As spring approaches, I’m not thinking about flowers. I’m not thinking about Easter eggs, robins’ eggs, baby bunnies, or ducklings. I’m thinking about mud. I’m thinking about fluctuating weather, water drainage, and how I’m behind on my seeding. I’m thinking about broken equipment, and “spring putzing” as I refer to it with my farmer friends. I’m thinking about getting vehicles stuck in mud, damaging soil structure as tires and boots sink into mud, the tree toad eggs that are frozen in mud at the edge of the garden. As spring comes, I’m not thinking about flowers. I’m thinking about uncertainty.
I love that farming keeps me in touch with the seasons. I love being outdoors. But every year I think that, if I weren’t a farmer, I would probably like spring a whole lot more. I would greet the warm days with an excitement untinged by the dread of being behind on seeding. I would zenfully acknowledge the rain as the work of the weather. I would await the flowers with joyful anticipation along with everybody else.
Instead, I think about mud. I think about the safety of the organisms in my soil and my worries for the upcoming season. I think about how spring is a time of birth and renewal, but for me it doesn’t feel that way. It feels like I’m ankle-deep in uncertainty.
Uncertainty is not my struggle alone. It is part of any transition. It is a part of many days. Uncertainty, on its own, is fine. The problem comes when we respond to uncertainty with fear, anxiety, self-doubt, or worry.
If you are someone who feels uncertainty at this time of year, if you’re too distracted by anxiety to decorate your Easter eggs, or if you feel like it’s harder to pull yourself out of winter than you were expecting, this ritual is for you. I’m affectionately calling it “Sitting in the Mud.”
Sitting in the Mud, a Ritual for Uncertainty
Note: This ritual can be performed just as effectively with a foot bath. To make a foot bath, fill a large pot or clean bucket with hot water, pull up a comfy chair, and let your feet soak.
Brew a Strong Detoxifying Infusion. Brew an infusion of dandelion leaves, violet leaves and flowers, and plantain (Plantago major) leaves. Depending on where you live and the weather, these may be growing outside already. Make this infusion stronger than you would a tea. Be sure to strain it once it has steeped thoroughly.
Draw a bath. Add to the water: 1/2 cup Bentonite Clay, 1 cup Epsom salts, and 1/2 cup baking soda. If you don’t have bentonite clay on hand, go outside and grab a small fistful of mud.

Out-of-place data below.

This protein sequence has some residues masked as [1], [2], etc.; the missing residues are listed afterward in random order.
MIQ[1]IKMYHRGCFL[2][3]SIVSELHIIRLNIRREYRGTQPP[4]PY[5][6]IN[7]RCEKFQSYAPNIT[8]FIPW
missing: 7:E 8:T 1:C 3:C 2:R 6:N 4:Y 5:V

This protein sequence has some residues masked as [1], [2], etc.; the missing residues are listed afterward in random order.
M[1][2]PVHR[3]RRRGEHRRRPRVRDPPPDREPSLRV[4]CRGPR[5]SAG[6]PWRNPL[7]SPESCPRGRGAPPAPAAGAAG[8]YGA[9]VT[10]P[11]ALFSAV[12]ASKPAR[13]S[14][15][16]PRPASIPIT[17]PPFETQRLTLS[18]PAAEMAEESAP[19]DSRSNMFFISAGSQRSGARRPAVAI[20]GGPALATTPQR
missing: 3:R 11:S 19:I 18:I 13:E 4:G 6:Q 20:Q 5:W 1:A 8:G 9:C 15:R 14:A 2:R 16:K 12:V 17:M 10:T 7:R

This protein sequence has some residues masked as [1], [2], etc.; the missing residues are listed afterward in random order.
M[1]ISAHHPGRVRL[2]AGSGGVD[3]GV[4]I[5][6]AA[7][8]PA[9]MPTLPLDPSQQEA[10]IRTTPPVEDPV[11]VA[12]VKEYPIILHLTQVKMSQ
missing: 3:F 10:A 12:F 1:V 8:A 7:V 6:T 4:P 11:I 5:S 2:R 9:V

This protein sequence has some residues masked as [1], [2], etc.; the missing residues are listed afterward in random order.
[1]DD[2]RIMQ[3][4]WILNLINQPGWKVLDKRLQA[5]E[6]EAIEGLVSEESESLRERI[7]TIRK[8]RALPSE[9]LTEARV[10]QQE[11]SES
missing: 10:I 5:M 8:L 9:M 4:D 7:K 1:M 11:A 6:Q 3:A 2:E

Make your Mud. Mix a few tablespoons of clay with a small amount of water, forming a bit of “mud.” Hold the “mud” in the palm of your hand. With your finger, trace your worries or uncertainties into the “mud.” This could mean writing a word in the mud or drawing a picture or a symbol.
Add the mud to your bath.
Sit in the mud. Get in the bath. You are now sitting in the mud of your uncertainty, surrounded by your anxieties and fears.
Center yourself. While in this state, take 3 deep breaths through your nose. You are surrounded by the mud, but the mud is not your Truth. Your Truth, rather, is what’s inside of you.
Connect with your Truth. Inhale into your Root chakra. What strength do you find there? What message is there waiting for you in this moment, in the face of your uncertainties?Continue this process, moving up through each of your chakras. What Truth do you find waiting in each chakra? Take your time, breathing deeply the whole while.
Enjoy it. When you have reached your Crown chakra, take a deep breath and smile. Even while sitting amid your uncertainty and fear, you have accessed the Truth you contain within. You contain this Truth at all times. You are not the uncertainty. You are not the worry. Feel your strength radiate from all around you.
Let the fear go. As you have been sitting and contemplating, the clay and salts — the “mud,” has been drawing toxins out of your body. We can allow Uncertainty to not just show us our fears, but to draw them outside of us so that we can remove them. Take hold of the detoxifying infusion and pour it over your head, letting it wash down your body into the bath water. Save a little bit to sip.
Bask in your Strength. Enjoy the bath for as long as you wish, basking in your accomplishment.
Watch the fear wash down the drain. When you are ready to pull the plug, look around you at the mud, the mud that now contains the toxins and fears you once contained. Imagine the toxins and fears flowing down the drain with the muddy water.
Rinse. After a detoxifying bath, it’s important to rinse to ensure that the toxins don’t remain on your skin to be reabsorbed.
Rest. Step out of the tub and lie down to a rest for a moment. Enjoy your newfound strength.
Perennial Collective is a network of wildcrafters and organic herb growers across North America.
"We create seasonal blends for self-care based on local ecology, seasonality, and cultural relevance. Each blend we offer is unique to its limited run, because each is composed of the finest plant matter available for the location and time of year. We believe in taking risks, adapting flavor profiles based on past successes and how the weather and elements have affected our lands. Our commitment to high-quality, fresh herbs harvested at the height of their potency and crafted for the best experience possible is unwavering."